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Spring Cleaning! How to Tidy Your Financial Clutter and Spark Joy


How to organize your financial clutter

Are you facing down a big stack of personal financial paperwork with empty promises of organizing them going through your head? Are you adding documents to a sad manilla folder while saying quietly to yourself “I’ll remember where I put that when I need it.” Well, I am here to tell you that it is time for some spring cleaning! Follow me while I take you on a simple financial paperwork spring cleaning journey to help you with the kind of de-cluttering and organizing that would make Marie Kondo proud.


Organize By Category (Not by Location… Like Your Email Inbox)


Organizing and simplifying your finances can help reduce clutter, lessen stress, and help you be prepared when the unexpected happens.


Begin by creating file folders with specific labels in a filing cabinet, or if you’re interested in going paperless, by scanning paper documents and then organizing them digitally into labeled folders with sub-folders. Labels and sub-folders might include:


  • Taxes (subfolder for each year)

  • Healthcare (one folder for each family member)

  • Legal (Social Security Card, Marriage Cert.,Estate, Wills, Trusts)

  • Bank Accounts

  • Investment Accounts

  • Retirement Accounts

  • Employment or Small Business Records (If you are a Small Business Owner)

  • Student Loans (one for each family member)

  • Mortgage

  • Utilities and Monthly Statements

  • Credit Cards

  • Real Estate (deed, tax assessment, closing documents)

  • Automobiles (one for each vehicle)

  • Insurance (life, disability, homeowners/renters, car, umbrella)


Spark Joy and Keep Only the Financial Documents You Need


As you begin adding documents into these folders let's look at what you should keep and what you can set aside and shred. Here are just a few, but I encourage you to download my complete list below.

How long should I keep my tax returns?

  • Keep at least three years of state and federal tax returns and supporting documentation on file. Supporting documentation includes records that prove any income, deductions, or credits claimed like your W-2, 1099, and end-of-year statements from banks and investment accounts.

  • If you think you forgot to report income and it’s more than 25% of gross income, keep six years of tax returns on file. If you are claiming a loss for worthless securities or bad debt deduction, keep records for seven years.

  • Keep all W-2s until you begin collecting your Social Security benefits at retirement.

Should I keep my healthcare documents and if so, for how long?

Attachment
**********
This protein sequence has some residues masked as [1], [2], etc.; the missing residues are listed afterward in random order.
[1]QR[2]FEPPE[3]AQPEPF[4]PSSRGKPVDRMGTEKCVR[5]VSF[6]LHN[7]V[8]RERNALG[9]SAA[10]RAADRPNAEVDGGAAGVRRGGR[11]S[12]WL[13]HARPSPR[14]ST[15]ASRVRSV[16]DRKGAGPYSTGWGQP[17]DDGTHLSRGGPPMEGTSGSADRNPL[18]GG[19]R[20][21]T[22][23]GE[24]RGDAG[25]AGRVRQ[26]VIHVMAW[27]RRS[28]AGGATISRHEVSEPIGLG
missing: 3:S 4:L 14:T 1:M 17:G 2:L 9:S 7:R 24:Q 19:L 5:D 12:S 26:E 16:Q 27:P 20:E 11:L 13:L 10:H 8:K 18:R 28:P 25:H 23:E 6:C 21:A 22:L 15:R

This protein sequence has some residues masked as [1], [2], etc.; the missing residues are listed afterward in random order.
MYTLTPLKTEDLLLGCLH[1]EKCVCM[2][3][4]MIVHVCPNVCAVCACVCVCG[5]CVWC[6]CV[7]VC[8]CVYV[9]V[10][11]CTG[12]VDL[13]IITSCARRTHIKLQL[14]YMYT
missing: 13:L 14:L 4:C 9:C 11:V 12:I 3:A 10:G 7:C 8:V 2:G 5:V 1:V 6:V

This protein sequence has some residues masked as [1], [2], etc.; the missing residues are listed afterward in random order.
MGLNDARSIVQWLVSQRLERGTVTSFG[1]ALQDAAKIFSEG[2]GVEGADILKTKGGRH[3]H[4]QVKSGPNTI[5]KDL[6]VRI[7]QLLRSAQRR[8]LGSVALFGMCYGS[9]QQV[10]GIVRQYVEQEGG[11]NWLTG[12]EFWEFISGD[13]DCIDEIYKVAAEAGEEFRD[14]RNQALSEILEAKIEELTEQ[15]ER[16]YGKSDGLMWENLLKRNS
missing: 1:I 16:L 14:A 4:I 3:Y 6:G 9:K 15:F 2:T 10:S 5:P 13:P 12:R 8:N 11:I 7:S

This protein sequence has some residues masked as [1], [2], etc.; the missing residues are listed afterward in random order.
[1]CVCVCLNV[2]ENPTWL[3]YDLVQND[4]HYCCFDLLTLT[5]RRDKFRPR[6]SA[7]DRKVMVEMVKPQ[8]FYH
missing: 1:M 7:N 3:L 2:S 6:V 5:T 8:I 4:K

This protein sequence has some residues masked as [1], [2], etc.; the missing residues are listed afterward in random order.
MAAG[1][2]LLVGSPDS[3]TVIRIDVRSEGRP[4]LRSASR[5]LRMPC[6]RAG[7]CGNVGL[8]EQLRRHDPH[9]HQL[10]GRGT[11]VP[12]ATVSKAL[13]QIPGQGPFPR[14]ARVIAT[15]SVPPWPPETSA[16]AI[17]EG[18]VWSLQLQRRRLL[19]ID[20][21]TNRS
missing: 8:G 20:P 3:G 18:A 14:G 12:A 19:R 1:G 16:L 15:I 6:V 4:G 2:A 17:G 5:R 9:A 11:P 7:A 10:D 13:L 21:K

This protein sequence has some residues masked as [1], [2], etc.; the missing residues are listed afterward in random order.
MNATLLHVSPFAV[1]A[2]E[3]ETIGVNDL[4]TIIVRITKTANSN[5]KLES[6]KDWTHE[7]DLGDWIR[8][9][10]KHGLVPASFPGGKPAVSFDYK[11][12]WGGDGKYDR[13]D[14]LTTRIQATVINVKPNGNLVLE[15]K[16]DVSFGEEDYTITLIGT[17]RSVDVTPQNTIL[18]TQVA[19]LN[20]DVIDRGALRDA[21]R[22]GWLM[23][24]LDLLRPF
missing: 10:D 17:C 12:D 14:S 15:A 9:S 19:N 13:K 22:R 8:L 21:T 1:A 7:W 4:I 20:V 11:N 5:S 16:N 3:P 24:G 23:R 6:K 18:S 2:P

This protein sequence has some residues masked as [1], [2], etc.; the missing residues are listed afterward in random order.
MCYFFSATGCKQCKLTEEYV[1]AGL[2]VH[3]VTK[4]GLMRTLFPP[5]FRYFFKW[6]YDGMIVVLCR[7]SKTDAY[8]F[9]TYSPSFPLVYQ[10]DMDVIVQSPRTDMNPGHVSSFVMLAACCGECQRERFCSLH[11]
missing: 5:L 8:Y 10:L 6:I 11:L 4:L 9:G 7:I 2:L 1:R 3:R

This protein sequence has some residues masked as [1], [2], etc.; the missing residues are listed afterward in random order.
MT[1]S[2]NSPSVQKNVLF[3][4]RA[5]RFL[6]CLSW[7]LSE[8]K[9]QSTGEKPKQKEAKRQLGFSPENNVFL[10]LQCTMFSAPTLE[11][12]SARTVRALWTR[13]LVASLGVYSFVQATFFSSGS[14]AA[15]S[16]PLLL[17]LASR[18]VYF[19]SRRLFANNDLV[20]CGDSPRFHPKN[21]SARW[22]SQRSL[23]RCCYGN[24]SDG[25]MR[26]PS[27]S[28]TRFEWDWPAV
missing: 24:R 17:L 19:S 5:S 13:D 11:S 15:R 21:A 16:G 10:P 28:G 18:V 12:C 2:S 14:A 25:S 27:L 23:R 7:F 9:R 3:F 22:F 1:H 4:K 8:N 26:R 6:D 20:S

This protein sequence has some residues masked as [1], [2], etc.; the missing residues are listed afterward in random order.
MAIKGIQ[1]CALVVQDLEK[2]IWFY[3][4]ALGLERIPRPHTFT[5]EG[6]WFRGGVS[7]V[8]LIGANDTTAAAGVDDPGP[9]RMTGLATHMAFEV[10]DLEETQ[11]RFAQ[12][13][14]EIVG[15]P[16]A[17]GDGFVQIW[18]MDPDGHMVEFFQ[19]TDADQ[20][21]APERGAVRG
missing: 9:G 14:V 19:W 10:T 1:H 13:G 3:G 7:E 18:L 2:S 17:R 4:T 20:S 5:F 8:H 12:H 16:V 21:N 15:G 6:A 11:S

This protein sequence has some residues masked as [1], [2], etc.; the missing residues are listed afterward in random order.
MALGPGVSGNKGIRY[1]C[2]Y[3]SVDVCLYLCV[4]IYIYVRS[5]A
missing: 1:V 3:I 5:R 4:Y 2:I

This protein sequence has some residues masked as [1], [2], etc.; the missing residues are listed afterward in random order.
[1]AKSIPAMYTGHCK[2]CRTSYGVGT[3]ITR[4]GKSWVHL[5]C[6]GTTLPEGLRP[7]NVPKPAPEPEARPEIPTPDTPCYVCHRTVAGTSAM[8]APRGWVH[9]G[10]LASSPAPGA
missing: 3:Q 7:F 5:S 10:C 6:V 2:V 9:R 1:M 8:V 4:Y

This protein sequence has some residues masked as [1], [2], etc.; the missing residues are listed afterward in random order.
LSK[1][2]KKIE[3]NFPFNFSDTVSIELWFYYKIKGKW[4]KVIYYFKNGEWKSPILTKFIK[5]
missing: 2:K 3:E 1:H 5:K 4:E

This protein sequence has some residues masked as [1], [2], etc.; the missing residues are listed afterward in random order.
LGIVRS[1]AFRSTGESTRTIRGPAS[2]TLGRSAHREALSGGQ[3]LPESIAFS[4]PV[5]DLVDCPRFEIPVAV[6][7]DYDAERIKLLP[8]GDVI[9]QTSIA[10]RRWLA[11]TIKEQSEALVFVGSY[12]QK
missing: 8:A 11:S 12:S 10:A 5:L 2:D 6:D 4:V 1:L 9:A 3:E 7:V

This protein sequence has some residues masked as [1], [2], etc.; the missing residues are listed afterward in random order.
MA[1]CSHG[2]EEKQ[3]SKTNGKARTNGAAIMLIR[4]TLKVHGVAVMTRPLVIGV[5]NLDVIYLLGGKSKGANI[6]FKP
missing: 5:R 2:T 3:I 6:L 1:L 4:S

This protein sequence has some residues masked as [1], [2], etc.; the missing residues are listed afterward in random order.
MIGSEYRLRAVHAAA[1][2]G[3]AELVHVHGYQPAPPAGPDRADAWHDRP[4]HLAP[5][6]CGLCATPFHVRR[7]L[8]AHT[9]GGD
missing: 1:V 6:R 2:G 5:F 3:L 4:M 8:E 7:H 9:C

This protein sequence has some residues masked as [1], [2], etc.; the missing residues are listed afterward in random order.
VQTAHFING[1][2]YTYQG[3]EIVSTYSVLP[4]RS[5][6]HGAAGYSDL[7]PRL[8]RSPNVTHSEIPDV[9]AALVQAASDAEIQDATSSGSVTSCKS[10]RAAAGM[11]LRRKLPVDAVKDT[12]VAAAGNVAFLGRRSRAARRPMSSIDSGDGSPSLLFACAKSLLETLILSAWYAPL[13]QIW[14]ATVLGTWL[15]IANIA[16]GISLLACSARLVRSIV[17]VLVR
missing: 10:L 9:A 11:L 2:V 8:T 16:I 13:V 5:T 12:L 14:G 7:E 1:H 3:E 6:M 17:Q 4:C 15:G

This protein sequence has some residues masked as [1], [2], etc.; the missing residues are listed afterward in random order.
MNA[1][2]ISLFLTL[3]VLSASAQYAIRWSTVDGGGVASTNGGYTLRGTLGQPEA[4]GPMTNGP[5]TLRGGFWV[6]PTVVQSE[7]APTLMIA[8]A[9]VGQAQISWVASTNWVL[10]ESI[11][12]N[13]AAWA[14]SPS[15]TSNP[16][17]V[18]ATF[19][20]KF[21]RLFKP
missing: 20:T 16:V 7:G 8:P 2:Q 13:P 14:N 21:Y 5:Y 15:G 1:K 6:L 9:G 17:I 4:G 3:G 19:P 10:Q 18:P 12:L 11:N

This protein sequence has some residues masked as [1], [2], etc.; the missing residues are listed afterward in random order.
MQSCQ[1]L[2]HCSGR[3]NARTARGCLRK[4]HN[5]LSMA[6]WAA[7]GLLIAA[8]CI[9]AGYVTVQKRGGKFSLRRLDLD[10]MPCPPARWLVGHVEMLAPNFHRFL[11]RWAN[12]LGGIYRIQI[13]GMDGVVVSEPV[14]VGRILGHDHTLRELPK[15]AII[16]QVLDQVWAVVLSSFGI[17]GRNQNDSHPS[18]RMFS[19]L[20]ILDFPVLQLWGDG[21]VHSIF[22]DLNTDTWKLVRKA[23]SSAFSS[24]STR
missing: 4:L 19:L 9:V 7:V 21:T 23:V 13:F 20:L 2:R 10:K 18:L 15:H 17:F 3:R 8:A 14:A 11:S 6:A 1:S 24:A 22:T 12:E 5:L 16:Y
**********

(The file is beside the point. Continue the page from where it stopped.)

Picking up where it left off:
• Will you apply for Medicaid (perhaps due to long-term care expenses)? If so, keep all financial statements and records of transactions for the previous five years to support your application for Medicaid, as there is generally a five-year look-back provision.

  • Do you have a Health Savings Account (HSA)? If so, keep all medical receipts from the date the HSA was opened.

  • Did you write off medical expenses on your tax return? If so, keep records for as long as you keep your tax returns (generally three years).


What legal documents are important to keep?

  • Are you a U.S. citizen? If so, keep a copy of your Social Security card, birth certificate, and passport.

  • Are you a foreign national? If so, keep all documents related to your entrance into the United States, such as passport, Green Card, and I-94.

  • Do you have an estate plan? If so, keep a copy of your Will, Trust(s), Powers of Attorney (General and Health Care), Living Will, and beneficiary designations on file, and store the originals in a safe place. Also, consider giving copies to people that play an important role in your estate plan, such as your agents, Executor(s), and Trustee(s).

  • Are you currently married? If so, keep your marriage certificate on file, which may be needed in case of a name change, proof of marriage for insurance benefits, and for obtaining a joint mortgage. If you have a prenuptial agreement, store your original copy in a safe place.

  • Have you been divorced? If so, keep your divorce papers on file.

  • Have you served in the military? If so, keep your military discharge papers as they may be needed to prove your eligibility for veteran’s benefits.

See my download below for more detailed information about what documents to keep and for how long. Sign up for my email list for more money-related tips like these.


Download my Document Guide for more information on the above topics as well as what Asset & Debt related documents to keep on file.




 

Disclosures

No investment strategy assures success or protects against loss. Investing involves risk, including the loss of principal. The information in this post is not intended as tax, accounting or legal advice, as an offer or solicitation of an offer to buy or sell, or as an endorsement of any company, security, fund, or other securities or non-securities offering. This information should not be relied upon as the sole factor in an investment making decision.



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